Since 1941, the famous Utah cheese company, Gossner’s, has been making high-quality food products using locally sourced ingredients from the farms of Cache Valley, Box Elder County and other neighboring communities. The European Union’s agenda in international trade negotiations threatens the future of family-owned businesses like Gossner Foods and others in Utah and around the country.
A significant aspect of Europe’s farm and trade policy agenda is focused on using geographical indications to grant European food producers unfair advantages over their competitors outside of the EU. With geographical indications, the EU is working to restrict countries and businesses from using words or names associated with these regions. If European trade negotiators and industry officials have their way, many different common food and beverage names will be eliminated from Utah grocery store shelves. For example, Utah companies like Gossner’s would have to come up with new names for popular cheeses such as Provolone and Muenster.
The EU has been successful in implementing protections for its geographical indications in many different international trade negotiations. Most recently, a draft trade agreement between the EU and Mexico includes such protections. Mexico has indicated a willingness to grant the U.S. exemption from the restrictions as part of the NAFTA negotiations, but the future of NAFTA is far from certain.
If the EU accomplishes its geographical indications goals, food producers impacted by them will have to go through a costly rebranding effort, losing money and time to their European counterparts. Meanwhile, many consumers in the U.S. will choose imported cheeses from the EU with names they recognize over U.S. products with names they don’t recognize.
The dairy products industry in Utah employs more than 9,000 skilled individuals, generates more than $398 million in direct wages and has an overall economic impact of over $7 billion. Utah and U.S. dairy depends on a vibrant, competitive international market as well as robust domestic market in order to balance out supply and demand. If the EU continues to be successful in its efforts to unfairly shut out its global competition, multiple studies have shown that numerous small and medium-sized farms and food producers in Utah and across the country would be forced out of business. This would eliminate thousands of rural jobs and hurt the economy, both within Utah and nationwide.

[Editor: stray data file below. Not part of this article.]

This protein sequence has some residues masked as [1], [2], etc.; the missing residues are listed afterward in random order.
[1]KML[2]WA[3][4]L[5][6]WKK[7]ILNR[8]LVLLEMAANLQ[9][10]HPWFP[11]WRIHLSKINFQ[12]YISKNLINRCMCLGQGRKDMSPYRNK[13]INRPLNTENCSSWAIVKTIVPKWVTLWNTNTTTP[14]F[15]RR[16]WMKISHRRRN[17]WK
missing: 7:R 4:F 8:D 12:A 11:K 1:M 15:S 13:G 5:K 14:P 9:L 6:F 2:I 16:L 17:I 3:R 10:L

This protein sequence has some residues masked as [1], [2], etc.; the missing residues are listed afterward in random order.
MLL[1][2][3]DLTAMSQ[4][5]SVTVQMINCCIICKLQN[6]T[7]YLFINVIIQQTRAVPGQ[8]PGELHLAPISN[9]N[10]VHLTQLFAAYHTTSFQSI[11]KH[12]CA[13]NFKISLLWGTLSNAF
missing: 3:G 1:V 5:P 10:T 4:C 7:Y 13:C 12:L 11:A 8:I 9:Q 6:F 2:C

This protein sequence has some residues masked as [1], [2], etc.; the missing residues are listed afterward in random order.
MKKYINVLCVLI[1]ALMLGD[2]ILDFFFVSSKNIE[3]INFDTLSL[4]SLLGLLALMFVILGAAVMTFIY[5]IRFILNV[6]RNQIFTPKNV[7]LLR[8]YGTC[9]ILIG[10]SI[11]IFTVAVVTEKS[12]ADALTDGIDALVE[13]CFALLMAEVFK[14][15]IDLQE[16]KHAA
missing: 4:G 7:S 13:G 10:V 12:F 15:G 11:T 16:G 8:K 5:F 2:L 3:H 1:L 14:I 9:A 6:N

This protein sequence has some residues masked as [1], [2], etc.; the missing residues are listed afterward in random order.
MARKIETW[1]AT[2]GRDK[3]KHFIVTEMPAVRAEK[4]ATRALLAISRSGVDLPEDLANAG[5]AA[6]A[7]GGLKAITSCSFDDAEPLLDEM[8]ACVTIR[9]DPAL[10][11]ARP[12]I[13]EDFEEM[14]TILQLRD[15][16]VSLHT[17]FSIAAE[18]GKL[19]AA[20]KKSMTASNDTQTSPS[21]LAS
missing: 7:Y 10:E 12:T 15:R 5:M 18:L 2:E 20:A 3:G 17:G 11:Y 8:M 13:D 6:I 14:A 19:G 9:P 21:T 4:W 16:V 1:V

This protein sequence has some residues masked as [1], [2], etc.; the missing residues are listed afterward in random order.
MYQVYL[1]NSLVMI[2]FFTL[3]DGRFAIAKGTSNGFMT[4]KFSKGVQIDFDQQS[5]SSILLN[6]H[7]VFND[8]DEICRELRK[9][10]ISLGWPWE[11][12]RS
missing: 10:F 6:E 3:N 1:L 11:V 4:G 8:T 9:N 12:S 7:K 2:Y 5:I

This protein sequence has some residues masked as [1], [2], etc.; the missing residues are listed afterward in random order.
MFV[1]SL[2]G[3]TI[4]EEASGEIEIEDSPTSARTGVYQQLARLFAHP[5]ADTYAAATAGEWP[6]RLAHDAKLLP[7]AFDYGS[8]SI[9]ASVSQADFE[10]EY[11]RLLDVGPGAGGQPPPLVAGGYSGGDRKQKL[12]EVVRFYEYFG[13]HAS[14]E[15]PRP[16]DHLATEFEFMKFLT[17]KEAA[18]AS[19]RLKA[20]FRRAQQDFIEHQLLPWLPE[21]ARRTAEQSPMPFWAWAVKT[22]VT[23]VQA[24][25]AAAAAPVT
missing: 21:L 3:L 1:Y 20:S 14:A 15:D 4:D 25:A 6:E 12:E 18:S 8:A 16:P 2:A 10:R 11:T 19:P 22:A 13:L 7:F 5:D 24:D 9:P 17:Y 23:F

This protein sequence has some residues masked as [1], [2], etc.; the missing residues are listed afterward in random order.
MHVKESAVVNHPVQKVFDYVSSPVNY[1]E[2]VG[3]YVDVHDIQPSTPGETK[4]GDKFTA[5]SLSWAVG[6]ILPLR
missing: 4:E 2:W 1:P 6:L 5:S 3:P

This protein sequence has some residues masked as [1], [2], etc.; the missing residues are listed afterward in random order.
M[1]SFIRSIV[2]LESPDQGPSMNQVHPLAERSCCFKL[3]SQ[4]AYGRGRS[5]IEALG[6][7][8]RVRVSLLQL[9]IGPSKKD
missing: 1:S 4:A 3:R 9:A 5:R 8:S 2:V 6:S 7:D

The EU has recently railed against protectionist trade policies stemming from the U.S., but its geographical indications are no different — and in some respects they are worse. Geographical indications are blatant protectionism hidden under the guise of trademarks and intellectual property.
The future of small and medium-sized food producers here in Utah and across the country depends on free and fair trade. The U.S. should fight against the EU’s attempt to push its geographical indications protections around the globe by resisting efforts to expand the mandate for this type of protection at the World Trade Organization. Furthermore, U.S. negotiators should secure open markets for generically branded products within regional and bilateral trade agreements starting with NAFTA. Finally, no trade agreement should be ratified by the Senate if it does not include free and fair trade for generically branded products.
Andy Pierucci is the director of the Marketing, Communications & Economic Development Division at the Utah Department of Agriculture and Food.